>> On Thu, Jul 28, 2016 at 12:48 PM, Eric Timmons <etimm...@mit.edu> wrote:
>>> + When I'm trying to distribute my system with a non-monolithic
>>> operation. E.g. `(asdf:perform 'asdf:concatenate-source-op
>>> :some-package-inferred-system) results in only the files explicitly
>>> declared in the system's :components option being concatenated.
>>> (Similar things happen with compile-bundle-op).
>>> + `(asdf:load-system :some-package-inferred-system :force t)` results
>>> in only the files explicitly declared in the system's :components
>>> option being reloaded.
>>> I was planning to write my own system class to address these issues,
>>> but figured I should see if this is even intended behavior before
>>> doing that =).
> Apologies for letting this languish for so long. Real life and work
> consumed all my cycles for a while.
> I'm happy to work on this. Before getting started though, I'd like to
> get some more feedback on what the default behavior should be. It
> seems odd that if someone else wants to bundle my system they need to
> know that it's a package-inferred-system and pass the correct keyword
> arguments to OPERATE. I think the principle of least surprise would
> dictate that bundling a package-inferred-system :a would bundle all of
> its inferred children as well since that's presumably what the
> developer intended (I can't think of a great reason to bundle just the
> parent). A corner case here though is what if :a/b is passed to the
> bundle op by the user. If :a/b isn't a top-level system should the
> default be to bundle just :a/b, :a/b and :a/b/*, or :a and :a/* ? I
> don't have a good answer there.
> Admittedly, I can't really make the same argument about `:force t`
> when using LOAD-SYSTEM, because presumably if you're reloading
> something you're hacking on it and should know that it's a
> package-inferred-system. However, the part of me that loves symmetry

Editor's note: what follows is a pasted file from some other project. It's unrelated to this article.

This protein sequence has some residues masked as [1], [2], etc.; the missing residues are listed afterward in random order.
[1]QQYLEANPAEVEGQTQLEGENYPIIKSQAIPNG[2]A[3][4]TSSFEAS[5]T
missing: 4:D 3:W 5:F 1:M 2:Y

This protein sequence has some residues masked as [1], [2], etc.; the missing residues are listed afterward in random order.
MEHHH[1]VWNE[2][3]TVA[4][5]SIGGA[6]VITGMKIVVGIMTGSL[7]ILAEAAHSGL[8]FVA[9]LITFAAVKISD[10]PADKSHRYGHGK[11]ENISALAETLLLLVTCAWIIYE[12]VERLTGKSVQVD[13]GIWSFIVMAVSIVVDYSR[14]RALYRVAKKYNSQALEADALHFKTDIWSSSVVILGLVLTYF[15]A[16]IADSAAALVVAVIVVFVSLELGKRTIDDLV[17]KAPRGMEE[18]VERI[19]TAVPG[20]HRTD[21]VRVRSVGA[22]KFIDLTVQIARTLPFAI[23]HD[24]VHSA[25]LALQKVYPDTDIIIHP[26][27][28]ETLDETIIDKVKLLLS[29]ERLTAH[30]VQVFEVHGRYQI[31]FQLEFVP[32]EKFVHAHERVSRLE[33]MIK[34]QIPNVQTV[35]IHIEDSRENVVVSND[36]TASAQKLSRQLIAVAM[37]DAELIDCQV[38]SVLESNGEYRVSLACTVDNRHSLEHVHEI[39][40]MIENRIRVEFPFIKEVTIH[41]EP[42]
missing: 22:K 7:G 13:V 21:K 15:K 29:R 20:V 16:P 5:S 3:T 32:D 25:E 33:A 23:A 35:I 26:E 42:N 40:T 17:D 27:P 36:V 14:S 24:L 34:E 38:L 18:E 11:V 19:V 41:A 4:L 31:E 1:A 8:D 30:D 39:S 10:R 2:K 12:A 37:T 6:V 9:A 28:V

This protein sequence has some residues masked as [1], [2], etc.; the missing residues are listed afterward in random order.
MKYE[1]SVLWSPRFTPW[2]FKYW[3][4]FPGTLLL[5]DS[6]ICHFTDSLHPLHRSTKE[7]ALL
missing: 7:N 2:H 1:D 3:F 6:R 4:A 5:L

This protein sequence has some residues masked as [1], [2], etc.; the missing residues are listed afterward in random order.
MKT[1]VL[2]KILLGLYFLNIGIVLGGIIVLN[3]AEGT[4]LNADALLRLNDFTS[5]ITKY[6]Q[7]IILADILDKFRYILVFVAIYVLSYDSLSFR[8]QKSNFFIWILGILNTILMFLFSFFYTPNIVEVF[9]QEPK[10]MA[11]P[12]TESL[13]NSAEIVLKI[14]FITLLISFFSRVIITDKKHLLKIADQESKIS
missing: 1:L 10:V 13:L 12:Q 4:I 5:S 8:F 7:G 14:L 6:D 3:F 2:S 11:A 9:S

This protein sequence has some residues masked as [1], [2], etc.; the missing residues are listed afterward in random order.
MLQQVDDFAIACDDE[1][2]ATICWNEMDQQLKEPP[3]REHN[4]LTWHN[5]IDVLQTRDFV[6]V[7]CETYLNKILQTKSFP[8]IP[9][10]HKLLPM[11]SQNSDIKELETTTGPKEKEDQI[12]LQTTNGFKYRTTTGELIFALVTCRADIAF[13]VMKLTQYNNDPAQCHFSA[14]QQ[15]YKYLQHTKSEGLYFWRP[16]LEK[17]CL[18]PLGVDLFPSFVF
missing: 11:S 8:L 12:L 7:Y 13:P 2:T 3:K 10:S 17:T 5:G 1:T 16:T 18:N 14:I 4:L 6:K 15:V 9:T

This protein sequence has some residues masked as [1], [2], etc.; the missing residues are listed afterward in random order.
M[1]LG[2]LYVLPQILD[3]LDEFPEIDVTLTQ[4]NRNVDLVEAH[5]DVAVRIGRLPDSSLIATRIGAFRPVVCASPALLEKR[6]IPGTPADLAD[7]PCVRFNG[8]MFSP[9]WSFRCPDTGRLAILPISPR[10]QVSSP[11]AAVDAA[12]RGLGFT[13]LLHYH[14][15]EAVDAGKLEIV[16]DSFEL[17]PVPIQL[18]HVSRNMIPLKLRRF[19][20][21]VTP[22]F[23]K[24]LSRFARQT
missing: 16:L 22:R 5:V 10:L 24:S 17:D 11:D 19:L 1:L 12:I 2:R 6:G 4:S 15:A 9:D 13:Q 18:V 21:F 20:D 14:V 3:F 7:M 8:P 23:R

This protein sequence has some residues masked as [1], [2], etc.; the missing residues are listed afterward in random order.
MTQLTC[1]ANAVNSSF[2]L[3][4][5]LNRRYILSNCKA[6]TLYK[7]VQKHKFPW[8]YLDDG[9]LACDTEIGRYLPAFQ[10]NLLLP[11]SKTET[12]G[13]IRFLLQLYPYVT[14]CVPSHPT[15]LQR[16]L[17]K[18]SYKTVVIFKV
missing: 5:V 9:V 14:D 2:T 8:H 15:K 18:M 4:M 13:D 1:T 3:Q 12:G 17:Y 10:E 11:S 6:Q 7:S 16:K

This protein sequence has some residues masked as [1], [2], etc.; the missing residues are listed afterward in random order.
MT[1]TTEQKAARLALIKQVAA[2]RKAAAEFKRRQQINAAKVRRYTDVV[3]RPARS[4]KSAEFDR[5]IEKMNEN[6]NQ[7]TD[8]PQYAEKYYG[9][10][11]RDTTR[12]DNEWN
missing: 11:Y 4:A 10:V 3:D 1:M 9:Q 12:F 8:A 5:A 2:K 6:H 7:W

> thinks reloading :a and :a/* is the right thing to do and that the new
> value accepted for :force would stop that behavior.
first, I'd prefer it if you would write the .script that tests the
feature, check that it fails with the current ASDF, and build
consensus with the maintainers that the change is the right thing to
For force and force-not, it would be a matter of using
primary-system-name rather than coerce-name in the correct few places
in plan.lisp, notably function action-override-p.
For non-monolithic bundling, that's harder, because that means we
can't filter by component type like we do in filtered-sequential-plan,
but must instead check the primary-system-name of the systems or the
components you depend on.
However, it's not obvious at all what is the Right Thing(tm) regarding
bundling package-inferred-systems. What if I write three libraries and
two applications all in the same package-inferred-system hierarchy?
When I try to bundle them, should I get one bundle per file (which is
not very bundly)? Or one bundle for everything that one file depends
on under the same hierarchy (then there will be a lot of overlap
between those bundles)? Or somehow be able to specify where "this
bundle" stops? How?
You should probably be thinking about a coherent interface and
specification of what should be done, before you start coding. Coding
will be the easy part.
—♯ƒ • François-René ÐVB Rideau •Reflection&Cybernethics• http://fare.tunes.org
"Transported to a surreal landscape, a young girl kills the first woman
she meets and then teams up with three complete strangers to kill again."
— TV listing for the Wizard of Oz in the Marin Independent Journal